Rugby: England coach Eddie Jones wasn’t impressed by the tactics Italy employed and he wasn’t afraid to say that after the game.
A LEADING Aussie coach who used Italy’s “Fox” tactic to score a sneaky try last year says every Super Rugby team will be ready for the “risky” ploy and armed with plans to counter-strike.
The view from Norths and Australian under 20s coach Simon Cron came as it emerged the controversial “no offside” tactic used by Italy against England will not only be still possible in the next round of Super Rugby, but any potential law change by World Rugby probably won’t come into effect until 2018.
Italy elicited moans from Eddie Jones by using a law loophole to confound England at Twickenham in their Six Nations clash at the weekend.
Knowing that an offside line is only set when a ruck is formed (which occurs when a second player from the defending team engages a rival over a tackle), Italy kept all other players out of the tackle area.
This allowed them to send players to stand in the English backline, between the halfback and support players.
It looked blatantly offside but technically wasn’t and the tactic, dubbed “the Fox”, caused havoc for the flustered English.
England eventually adapted and won the Test but Jones blew up post-match saying the Azzuri “wasn’t playing rugby”, compared it to Trevor Chappel’s underarm ball and called for World Rugby to change the laws.
Many praised Italy’s streetsmarts but a law tweak now appears inevitable and World Rugby are reportedly considering the matter.
With a round of Super Rugby commencing on Thursday night in Perth, SANZAR referees boss Lyndon Bray spoke with all match officials via teleconference on Tuesday. It is understood he used the call to confirm the legality of the tactic and point to Romain Poite’s handing of the Italian strategy as correct.
There will be no law changes rushed through this week, and due to the rigid nature of the ruck laws, no wriggle room for World Rugby to issue an revised interpretation either.
SANZAR nations have argued for the loophole to be closed in the past and the first step towards a law change is already underway.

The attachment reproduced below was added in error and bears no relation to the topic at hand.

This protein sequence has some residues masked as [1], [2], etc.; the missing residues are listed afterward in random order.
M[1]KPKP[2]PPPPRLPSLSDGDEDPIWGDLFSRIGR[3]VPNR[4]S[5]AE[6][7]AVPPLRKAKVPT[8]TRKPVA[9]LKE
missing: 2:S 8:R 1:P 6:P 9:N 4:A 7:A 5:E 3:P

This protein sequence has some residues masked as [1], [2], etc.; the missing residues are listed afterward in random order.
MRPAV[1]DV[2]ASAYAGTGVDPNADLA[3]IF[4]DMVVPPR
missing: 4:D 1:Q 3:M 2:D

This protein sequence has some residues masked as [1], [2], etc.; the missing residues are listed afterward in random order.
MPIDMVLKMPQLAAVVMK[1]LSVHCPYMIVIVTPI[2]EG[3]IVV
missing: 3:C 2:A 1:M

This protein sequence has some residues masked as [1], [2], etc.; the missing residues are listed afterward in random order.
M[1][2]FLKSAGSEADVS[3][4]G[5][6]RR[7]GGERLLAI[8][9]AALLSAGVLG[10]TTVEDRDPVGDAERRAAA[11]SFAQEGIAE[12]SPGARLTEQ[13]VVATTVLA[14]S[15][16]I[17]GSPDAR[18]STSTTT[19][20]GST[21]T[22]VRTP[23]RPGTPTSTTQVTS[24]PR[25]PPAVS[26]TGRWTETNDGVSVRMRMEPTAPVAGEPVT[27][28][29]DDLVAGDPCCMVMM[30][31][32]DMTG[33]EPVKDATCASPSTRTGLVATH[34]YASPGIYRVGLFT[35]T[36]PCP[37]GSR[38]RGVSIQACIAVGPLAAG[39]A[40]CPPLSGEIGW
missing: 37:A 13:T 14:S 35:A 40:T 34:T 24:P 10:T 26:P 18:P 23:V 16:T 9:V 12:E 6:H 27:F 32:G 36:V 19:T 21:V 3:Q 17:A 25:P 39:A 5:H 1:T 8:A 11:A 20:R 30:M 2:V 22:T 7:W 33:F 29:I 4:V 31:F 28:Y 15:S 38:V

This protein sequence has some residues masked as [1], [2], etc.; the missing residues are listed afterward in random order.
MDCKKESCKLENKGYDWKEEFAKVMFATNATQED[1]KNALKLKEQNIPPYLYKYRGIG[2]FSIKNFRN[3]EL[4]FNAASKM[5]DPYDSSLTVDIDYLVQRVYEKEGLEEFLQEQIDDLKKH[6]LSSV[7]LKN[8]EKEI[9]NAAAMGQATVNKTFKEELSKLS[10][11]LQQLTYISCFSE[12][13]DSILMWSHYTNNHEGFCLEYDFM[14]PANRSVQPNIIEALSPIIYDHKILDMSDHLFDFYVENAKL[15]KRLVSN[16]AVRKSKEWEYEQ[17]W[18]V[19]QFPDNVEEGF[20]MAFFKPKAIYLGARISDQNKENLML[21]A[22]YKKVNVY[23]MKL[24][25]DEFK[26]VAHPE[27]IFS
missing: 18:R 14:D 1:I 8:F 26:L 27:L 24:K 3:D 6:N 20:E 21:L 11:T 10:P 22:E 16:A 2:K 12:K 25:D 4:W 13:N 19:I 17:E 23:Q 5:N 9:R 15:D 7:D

It was identified at World Rugby level as a potential problem in April last year after the Chiefs used it. Indeed, a closed law trial has already been set down for this year that will merge “tackle” and “ruck” into one entity — the “breakdown”.
A breakdown — and thus an offside line — will occur when one attacking player is over the ball after a tackle (so, three players). This gives the attacking side power of establishing an offside line.
The trial is set to happen in the ITM Cup, and minor Irish and French leagues and such are the byzantine levels of bureaucracy at World Rugby, a law change is not likely before January 1, 2018.
For a law to be changed, the Law Review Group must first report to the Rugby Commitee, who then report to the World Rugby Council.
So what will stop every side using the Italian “Fox” tactic all year, and in the words of George Ford, “ruin rugby”? The dangerous flip side, says Cron.
“You can really put yourself at risk. If you take two guys out of your defensive line, there are gaps somewhere,” said Cron.
Cron, who led Norths to the Shute Shield title last year, used the same tactic to score a try against Gordon. He got the idea watching the Chiefs, and like Conor O’Shea, alerted the referee to his plans for “zero tackle” pre-match.
“The Gordon coach hasn’t talked to me since. He was extremely upset. Nobody in the crowd knew what was going on,” Cron said.
“It is a loophole that needs to get closed but you also need to be at the forefront of all these rules to be innovative or you get beaten.”
Cron said the value of Italy’s tactic was the shock value, and it worked so well because England took so long to adapt.
He said all Super Rugby teams would be well aware of the strategy and work on plans to take advantage of the “risk”.
“One hundred per cent they will have counter-strategies, they will train it and every coach will have a call to come out as soon as it happens,” Cron said.
“Looking at the way Italy did it, I feel like they put themselves at risk more than most because they had so many guys up past the ball.
“As soon as you do that, your whole defensive line is compromised. You are no longer in a position to defend.
“What you have to do is play tight, so even if the halfback scoots out or has a forward runner off his hip or simply pick and go, all of a sudden those guys who go past the ball are useless to you. Even if you chip in behind.
“That’s where you get exposed. You get exposed around your ruck breakdown defence. There are a whole lot of guys missing from your d-line.”
Cron expects World Rugby will close the loophole.
“Even when we did it, it’s quite uncomfortable, the look, because you are not used to people being on that side of the ruck. It looks quite off-putting, to watch it. There will be a solution,” he said.